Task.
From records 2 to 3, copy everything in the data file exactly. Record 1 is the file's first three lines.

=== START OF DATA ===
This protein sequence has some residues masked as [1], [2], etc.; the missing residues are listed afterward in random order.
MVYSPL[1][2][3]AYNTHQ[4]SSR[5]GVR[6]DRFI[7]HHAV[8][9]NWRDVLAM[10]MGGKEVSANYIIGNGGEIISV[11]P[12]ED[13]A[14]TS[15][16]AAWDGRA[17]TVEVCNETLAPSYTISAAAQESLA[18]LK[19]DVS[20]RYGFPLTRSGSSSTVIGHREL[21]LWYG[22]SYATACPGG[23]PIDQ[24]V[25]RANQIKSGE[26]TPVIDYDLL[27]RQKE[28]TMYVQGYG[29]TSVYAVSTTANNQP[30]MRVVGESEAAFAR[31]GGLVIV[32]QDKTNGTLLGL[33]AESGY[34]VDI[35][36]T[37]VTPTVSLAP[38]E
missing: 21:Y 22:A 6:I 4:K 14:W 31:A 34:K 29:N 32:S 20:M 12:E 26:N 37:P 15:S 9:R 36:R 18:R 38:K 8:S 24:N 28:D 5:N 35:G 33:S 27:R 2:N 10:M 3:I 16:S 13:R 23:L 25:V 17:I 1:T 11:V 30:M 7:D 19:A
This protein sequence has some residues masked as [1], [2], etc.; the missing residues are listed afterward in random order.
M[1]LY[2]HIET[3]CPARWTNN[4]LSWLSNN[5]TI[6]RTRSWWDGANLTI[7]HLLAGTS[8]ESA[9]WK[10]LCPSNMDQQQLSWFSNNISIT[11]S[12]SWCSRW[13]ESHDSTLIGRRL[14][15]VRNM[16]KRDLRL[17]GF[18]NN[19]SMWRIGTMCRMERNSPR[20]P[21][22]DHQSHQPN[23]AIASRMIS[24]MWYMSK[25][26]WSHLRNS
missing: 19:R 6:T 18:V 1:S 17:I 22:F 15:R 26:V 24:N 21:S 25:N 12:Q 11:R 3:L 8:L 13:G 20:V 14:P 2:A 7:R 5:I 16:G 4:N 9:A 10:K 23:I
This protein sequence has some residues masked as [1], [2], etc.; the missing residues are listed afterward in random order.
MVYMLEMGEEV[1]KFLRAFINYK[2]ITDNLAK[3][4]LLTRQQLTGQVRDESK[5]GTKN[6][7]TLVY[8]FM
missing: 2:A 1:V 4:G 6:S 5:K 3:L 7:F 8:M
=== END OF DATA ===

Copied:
This protein sequence has some residues masked as [1], [2], etc.; the missing residues are listed afterward in random order.
M[1]LY[2]HIET[3]CPARWTNN[4]LSWLSNN[5]TI[6]RTRSWWDGANLTI[7]HLLAGTS[8]ESA[9]WK[10]LCPSNMDQQQLSWFSNNISIT[11]S[12]SWCSRW[13]ESHDSTLIGRRL[14][15]VRNM[16]KRDLRL[17]GF[18]NN[19]SMWRIGTMCRMERNSPR[20]P[21][22]DHQSHQPN[23]AIASRMIS[24]MWYMSK[25][26]WSHLRNS
missing: 19:R 6:T 18:V 1:S 17:I 22:F 15:R 26:V 24:N 21:S 25:N 12:Q 11:R 3:L 8:L 13:G 20:V 14:P 2:A 7:R 5:I 16:G 4:N 9:A 10:K 23:I
This protein sequence has some residues masked as [1], [2], etc.; the missing residues are listed afterward in random order.
MVYMLEMGEEV[1]KFLRAFINYK[2]ITDNLAK[3][4]LLTRQQLTGQVRDESK[5]GTKN[6][7]TLVY[8]FM
missing: 2:A 1:V 4:G 6:S 5:K 3:L 7:F 8:M